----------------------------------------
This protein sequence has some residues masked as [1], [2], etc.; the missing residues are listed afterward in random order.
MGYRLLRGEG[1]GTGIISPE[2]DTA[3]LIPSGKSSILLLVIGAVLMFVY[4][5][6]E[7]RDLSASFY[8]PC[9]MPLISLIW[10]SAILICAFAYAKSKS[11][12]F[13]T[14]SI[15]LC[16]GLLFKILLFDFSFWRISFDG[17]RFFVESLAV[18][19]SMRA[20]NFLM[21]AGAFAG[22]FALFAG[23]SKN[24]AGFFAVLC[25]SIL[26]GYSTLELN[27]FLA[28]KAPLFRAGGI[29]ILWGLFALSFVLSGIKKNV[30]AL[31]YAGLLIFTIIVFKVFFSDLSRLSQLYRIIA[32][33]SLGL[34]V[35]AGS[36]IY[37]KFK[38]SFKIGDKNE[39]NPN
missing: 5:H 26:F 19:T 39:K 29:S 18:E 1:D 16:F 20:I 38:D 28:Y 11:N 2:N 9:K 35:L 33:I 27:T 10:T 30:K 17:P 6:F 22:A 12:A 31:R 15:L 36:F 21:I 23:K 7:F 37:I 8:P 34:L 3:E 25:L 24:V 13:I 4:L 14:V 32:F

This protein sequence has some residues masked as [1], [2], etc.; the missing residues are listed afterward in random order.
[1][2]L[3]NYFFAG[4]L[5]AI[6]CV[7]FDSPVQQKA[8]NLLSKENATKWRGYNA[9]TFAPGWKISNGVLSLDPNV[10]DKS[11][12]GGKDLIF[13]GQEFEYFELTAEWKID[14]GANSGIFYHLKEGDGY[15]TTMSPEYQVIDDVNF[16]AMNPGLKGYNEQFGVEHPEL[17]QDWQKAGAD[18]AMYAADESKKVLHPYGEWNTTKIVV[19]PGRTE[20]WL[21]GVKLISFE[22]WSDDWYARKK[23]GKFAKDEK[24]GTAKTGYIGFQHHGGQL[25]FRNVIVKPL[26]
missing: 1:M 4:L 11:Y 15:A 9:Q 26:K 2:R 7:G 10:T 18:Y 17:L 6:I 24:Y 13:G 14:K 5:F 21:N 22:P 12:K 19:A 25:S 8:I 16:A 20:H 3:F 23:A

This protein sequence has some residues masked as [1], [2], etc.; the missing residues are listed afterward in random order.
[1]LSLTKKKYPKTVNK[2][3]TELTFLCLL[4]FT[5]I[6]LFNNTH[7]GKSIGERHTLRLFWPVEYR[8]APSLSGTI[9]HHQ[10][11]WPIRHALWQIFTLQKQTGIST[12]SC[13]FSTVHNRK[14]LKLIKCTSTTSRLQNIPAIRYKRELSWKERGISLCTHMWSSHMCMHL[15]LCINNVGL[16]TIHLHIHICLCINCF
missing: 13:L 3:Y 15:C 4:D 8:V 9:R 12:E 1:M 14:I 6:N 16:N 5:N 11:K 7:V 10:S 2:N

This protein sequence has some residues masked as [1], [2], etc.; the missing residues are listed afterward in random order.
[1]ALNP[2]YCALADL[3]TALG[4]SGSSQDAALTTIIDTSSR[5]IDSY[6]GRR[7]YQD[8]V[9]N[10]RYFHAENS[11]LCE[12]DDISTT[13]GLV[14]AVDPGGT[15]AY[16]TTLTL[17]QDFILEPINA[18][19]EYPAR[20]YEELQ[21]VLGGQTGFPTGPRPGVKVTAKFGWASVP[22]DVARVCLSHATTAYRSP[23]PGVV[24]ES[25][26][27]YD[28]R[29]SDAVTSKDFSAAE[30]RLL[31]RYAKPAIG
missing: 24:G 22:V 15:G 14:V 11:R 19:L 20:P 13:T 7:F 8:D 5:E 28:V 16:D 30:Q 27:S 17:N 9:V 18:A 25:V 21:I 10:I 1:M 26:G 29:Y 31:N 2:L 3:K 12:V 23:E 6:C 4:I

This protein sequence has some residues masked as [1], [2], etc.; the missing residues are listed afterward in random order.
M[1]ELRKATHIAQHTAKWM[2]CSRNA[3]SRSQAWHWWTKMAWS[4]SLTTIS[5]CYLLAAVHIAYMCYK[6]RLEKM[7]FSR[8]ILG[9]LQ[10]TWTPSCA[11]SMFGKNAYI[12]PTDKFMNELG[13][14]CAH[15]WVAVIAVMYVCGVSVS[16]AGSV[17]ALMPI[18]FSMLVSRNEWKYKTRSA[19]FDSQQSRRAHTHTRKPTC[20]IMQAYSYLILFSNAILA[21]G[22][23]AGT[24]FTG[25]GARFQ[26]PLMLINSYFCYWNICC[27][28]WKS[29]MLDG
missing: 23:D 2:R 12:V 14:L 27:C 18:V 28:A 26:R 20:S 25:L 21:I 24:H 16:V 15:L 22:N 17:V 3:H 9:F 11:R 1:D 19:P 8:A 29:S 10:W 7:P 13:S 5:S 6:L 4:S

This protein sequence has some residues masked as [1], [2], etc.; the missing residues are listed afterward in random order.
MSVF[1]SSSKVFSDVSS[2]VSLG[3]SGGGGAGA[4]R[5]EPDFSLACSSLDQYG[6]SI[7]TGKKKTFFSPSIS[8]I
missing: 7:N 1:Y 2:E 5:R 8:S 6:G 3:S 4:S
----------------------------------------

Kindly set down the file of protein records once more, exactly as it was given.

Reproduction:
This protein sequence has some residues masked as [1], [2], etc.; the missing residues are listed afterward in random order.
MGYRLLRGEG[1]GTGIISPE[2]DTA[3]LIPSGKSSILLLVIGAVLMFVY[4][5][6]E[7]RDLSASFY[8]PC[9]MPLISLIW[10]SAILICAFAYAKSKS[11][12]F[13]T[14]SI[15]LC[16]GLLFKILLFDFSFWRISFDG[17]RFFVESLAV[18][19]SMRA[20]NFLM[21]AGAFAG[22]FALFAG[23]SKN[24]AGFFAVLC[25]SIL[26]GYSTLELN[27]FLA[28]KAPLFRAGGI[29]ILWGLFALSFVLSGIKKNV[30]AL[31]YAGLLIFTIIVFKVFFSDLSRLSQLYRIIA[32][33]SLGL[34]V[35]AGS[36]IY[37]KFK[38]SFKIGDKNE[39]NPN
missing: 5:H 26:F 19:T 39:K 29:S 18:E 1:D 16:F 20:I 38:D 28:Y 11:N 2:N 9:K 35:L 33:I 27:T 10:T 30:K 17:P 6:F 22:A 12:A 31:R 15:L 36:F 21:I 23:K 7:F 37:I 8:P 34:L 3:E 25:L 24:V 13:I 4:L 14:V 32:F

This protein sequence has some residues masked as [1], [2], etc.; the missing residues are listed afterward in random order.
[1][2]L[3]NYFFAG[4]L[5]AI[6]CV[7]FDSPVQQKA[8]NLLSKENATKWRGYNA[9]TFAPGWKISNGVLSLDPNV[10]DKS[11][12]GGKDLIF[13]GQEFEYFELTAEWKID[14]GANSGIFYHLKEGDGY[15]TTMSPEYQVIDDVNF[16]AMNPGLKGYNEQFGVEHPEL[17]QDWQKAGAD[18]AMYAADESKKVLHPYGEWNTTKIVV[19]PGRTE[20]WL[21]GVKLISFE[22]WSDDWYARKK[23]GKFAKDEK[24]GTAKTGYIGFQHHGGQL[25]FRNVIVKPL[26]
missing: 1:M 4:L 11:Y 15:A 9:Q 26:K 2:R 7:G 10:T 18:Y 17:L 6:I 24:Y 13:G 14:K 5:F 21:N 22:P 12:K 19:A 25:S 8:I 16:A 20:H 3:F 23:A

This protein sequence has some residues masked as [1], [2], etc.; the missing residues are listed afterward in random order.
[1]LSLTKKKYPKTVNK[2][3]TELTFLCLL[4]FT[5]I[6]LFNNTH[7]GKSIGERHTLRLFWPVEYR[8]APSLSGTI[9]HHQ[10][11]WPIRHALWQIFTLQKQTGIST[12]SC[13]FSTVHNRK[14]LKLIKCTSTTSRLQNIPAIRYKRELSWKERGISLCTHMWSSHMCMHL[15]LCINNVGL[16]TIHLHIHICLCINCF
missing: 13:L 3:Y 15:C 4:D 8:V 9:R 12:E 1:M 14:I 6:N 16:N 5:N 11:K 7:V 10:S 2:N

This protein sequence has some residues masked as [1], [2], etc.; the missing residues are listed afterward in random order.
[1]ALNP[2]YCALADL[3]TALG[4]SGSSQDAALTTIIDTSSR[5]IDSY[6]GRR[7]YQD[8]V[9]N[10]RYFHAENS[11]LCE[12]DDISTT[13]GLV[14]AVDPGGT[15]AY[16]TTLTL[17]QDFILEPINA[18][19]EYPAR[20]YEELQ[21]VLGGQTGFPTGPRPGVKVTAKFGWASVP[22]DVARVCLSHATTAYRSP[23]PGVV[24]ES[25][26][27]YD[28]R[29]SDAVTSKDFSAAE[30]RLL[31]RYAKPAIG
missing: 24:G 22:V 15:G 14:V 11:R 19:L 20:P 13:T 7:F 8:D 5:E 28:V 16:D 30:Q 27:S 17:N 9:V 18:A 25:V 21:I 10:I 1:M 26:G 29:Y 31:N 2:L 3:K 12:V 23:E 6:C 4:I

This protein sequence has some residues masked as [1], [2], etc.; the missing residues are listed afterward in random order.
M[1]ELRKATHIAQHTAKWM[2]CSRNA[3]SRSQAWHWWTKMAWS[4]SLTTIS[5]CYLLAAVHIAYMCYK[6]RLEKM[7]FSR[8]ILG[9]LQ[10]TWTPSCA[11]SMFGKNAYI[12]PTDKFMNELG[13][14]CAH[15]WVAVIAVMYVCGVSVS[16]AGSV[17]ALMPI[18]FSMLVSRNEWKYKTRSA[19]FDSQQSRRAHTHTRKPTC[20]IMQAYSYLILFSNAILA[21]G[22][23]AGT[24]FTG[25]GARFQ[26]PLMLINSYFCYWNICC[27][28]WKS[29]MLDG
missing: 23:D 2:R 12:V 14:L 27:C 18:V 28:A 26:R 20:S 25:L 21:I 24:H 16:V 15:L 22:N 17:V 3:H 9:F 11:R 1:D 19:P 8:A 29:S 10:W 7:P 13:S 5:S 6:L 4:S

This protein sequence has some residues masked as [1], [2], etc.; the missing residues are listed afterward in random order.
MSVF[1]SSSKVFSDVSS[2]VSLG[3]SGGGGAGA[4]R[5]EPDFSLACSSLDQYG[6]SI[7]TGKKKTFFSPSIS[8]I
missing: 7:N 1:Y 2:E 5:R 8:S 6:G 3:S 4:S